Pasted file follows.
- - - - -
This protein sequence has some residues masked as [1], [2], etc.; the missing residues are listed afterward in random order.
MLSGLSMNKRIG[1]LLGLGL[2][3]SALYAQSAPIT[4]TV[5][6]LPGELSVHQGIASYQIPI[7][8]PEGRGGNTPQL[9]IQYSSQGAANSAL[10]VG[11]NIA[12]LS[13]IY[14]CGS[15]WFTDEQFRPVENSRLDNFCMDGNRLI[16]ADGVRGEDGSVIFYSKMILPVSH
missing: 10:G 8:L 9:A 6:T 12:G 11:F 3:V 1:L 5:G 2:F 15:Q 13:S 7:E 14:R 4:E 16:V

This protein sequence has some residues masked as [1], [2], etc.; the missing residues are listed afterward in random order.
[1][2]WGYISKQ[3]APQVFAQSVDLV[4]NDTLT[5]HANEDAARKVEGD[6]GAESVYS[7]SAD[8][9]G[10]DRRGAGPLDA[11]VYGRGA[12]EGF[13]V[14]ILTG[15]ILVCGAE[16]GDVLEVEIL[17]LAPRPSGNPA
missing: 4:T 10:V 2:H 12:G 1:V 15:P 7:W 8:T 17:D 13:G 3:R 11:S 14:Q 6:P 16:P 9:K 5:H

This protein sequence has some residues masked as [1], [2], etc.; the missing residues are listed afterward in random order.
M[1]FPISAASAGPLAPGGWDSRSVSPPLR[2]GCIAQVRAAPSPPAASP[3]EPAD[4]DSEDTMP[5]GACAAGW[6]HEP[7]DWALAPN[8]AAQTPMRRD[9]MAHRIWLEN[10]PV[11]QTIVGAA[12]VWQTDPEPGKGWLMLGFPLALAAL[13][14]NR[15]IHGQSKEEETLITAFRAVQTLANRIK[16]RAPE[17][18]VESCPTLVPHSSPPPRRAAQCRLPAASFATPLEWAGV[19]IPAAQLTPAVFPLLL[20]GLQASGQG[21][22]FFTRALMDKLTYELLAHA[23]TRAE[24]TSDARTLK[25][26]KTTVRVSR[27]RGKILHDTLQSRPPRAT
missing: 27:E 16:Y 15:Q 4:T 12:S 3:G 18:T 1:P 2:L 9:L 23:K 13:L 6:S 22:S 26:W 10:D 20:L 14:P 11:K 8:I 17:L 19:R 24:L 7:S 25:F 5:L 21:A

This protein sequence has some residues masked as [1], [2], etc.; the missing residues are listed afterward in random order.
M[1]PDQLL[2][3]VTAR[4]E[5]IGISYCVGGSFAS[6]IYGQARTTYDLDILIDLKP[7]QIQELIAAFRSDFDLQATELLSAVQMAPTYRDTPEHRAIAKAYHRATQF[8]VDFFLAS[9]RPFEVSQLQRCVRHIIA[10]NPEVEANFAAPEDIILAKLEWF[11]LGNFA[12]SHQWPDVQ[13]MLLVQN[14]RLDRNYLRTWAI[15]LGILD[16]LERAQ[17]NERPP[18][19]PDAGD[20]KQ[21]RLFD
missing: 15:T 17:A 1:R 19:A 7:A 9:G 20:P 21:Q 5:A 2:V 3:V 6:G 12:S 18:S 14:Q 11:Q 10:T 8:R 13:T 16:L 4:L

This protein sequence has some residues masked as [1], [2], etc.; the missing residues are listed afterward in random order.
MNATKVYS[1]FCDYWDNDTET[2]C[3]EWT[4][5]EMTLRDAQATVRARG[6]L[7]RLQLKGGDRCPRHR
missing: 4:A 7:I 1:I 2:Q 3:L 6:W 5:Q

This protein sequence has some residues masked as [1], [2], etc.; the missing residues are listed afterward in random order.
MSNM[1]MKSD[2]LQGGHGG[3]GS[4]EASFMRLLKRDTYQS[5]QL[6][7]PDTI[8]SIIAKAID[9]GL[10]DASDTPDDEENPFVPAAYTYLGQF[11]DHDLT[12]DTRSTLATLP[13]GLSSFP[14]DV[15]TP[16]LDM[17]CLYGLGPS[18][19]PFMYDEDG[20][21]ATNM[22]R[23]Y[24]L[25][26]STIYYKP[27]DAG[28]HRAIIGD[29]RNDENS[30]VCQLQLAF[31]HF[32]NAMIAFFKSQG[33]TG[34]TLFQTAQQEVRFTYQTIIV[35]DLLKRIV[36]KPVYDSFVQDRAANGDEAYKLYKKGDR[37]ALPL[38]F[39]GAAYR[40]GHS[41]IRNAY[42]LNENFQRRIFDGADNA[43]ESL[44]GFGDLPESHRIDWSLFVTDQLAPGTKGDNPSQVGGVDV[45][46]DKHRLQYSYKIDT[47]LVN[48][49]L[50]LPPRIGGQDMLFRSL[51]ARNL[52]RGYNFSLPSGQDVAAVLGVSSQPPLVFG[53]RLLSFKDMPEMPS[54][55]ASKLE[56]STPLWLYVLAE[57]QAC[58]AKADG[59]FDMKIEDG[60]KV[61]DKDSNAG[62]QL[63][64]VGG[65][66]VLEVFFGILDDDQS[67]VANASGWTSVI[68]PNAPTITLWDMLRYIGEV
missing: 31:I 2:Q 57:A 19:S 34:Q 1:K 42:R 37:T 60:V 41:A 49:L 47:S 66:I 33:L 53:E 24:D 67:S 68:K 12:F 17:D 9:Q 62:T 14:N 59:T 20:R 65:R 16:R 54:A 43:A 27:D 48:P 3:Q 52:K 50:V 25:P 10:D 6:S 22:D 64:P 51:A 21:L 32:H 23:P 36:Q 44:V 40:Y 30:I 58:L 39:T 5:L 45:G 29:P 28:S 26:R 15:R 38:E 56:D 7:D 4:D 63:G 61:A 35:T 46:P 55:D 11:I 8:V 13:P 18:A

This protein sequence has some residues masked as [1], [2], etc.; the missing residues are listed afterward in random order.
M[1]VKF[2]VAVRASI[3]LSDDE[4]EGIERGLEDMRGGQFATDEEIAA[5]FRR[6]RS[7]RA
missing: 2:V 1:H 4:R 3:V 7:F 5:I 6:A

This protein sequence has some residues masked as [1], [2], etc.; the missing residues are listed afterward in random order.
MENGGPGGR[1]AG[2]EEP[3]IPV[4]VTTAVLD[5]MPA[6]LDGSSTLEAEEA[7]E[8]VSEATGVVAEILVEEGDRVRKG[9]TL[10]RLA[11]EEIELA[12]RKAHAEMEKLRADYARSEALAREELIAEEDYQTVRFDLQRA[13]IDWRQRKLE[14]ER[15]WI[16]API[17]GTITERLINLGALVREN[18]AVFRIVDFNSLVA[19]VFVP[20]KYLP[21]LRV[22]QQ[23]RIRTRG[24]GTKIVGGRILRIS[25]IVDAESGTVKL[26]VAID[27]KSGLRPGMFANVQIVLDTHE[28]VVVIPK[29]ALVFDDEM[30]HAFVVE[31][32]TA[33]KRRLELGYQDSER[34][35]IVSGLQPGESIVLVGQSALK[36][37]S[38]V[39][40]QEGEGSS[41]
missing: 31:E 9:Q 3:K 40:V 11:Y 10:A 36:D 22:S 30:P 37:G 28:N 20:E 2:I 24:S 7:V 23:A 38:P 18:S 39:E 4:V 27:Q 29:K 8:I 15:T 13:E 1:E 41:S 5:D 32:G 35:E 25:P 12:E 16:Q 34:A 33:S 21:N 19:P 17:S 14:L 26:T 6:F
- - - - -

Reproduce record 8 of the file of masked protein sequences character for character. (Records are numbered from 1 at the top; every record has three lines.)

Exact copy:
This protein sequence has some residues masked as [1], [2], etc.; the missing residues are listed afterward in random order.
MENGGPGGR[1]AG[2]EEP[3]IPV[4]VTTAVLD[5]MPA[6]LDGSSTLEAEEA[7]E[8]VSEATGVVAEILVEEGDRVRKG[9]TL[10]RLA[11]EEIELA[12]RKAHAEMEKLRADYARSEALAREELIAEEDYQTVRFDLQRA[13]IDWRQRKLE[14]ER[15]WI[16]API[17]GTITERLINLGALVREN[18]AVFRIVDFNSLVA[19]VFVP[20]KYLP[21]LRV[22]QQ[23]RIRTRG[24]GTKIVGGRILRIS[25]IVDAESGTVKL[26]VAID[27]KSGLRPGMFANVQIVLDTHE[28]VVVIPK[29]ALVFDDEM[30]HAFVVE[31][32]TA[33]KRRLELGYQDSER[34][35]IVSGLQPGESIVLVGQSALK[36][37]S[38]V[39][40]QEGEGSS[41]
missing: 31:E 9:Q 3:K 40:V 11:Y 10:A 36:D 22:S 30:P 37:G 28:N 20:E 2:I 24:S 7:V 23:A 38:P 18:S 39:E 4:V 27:Q 29:K 8:I 15:T 13:E 1:E 41:S 5:D 32:G 35:E 25:P 12:E 16:Q 34:A 33:S 21:N 19:P 17:S 14:L 26:T 6:F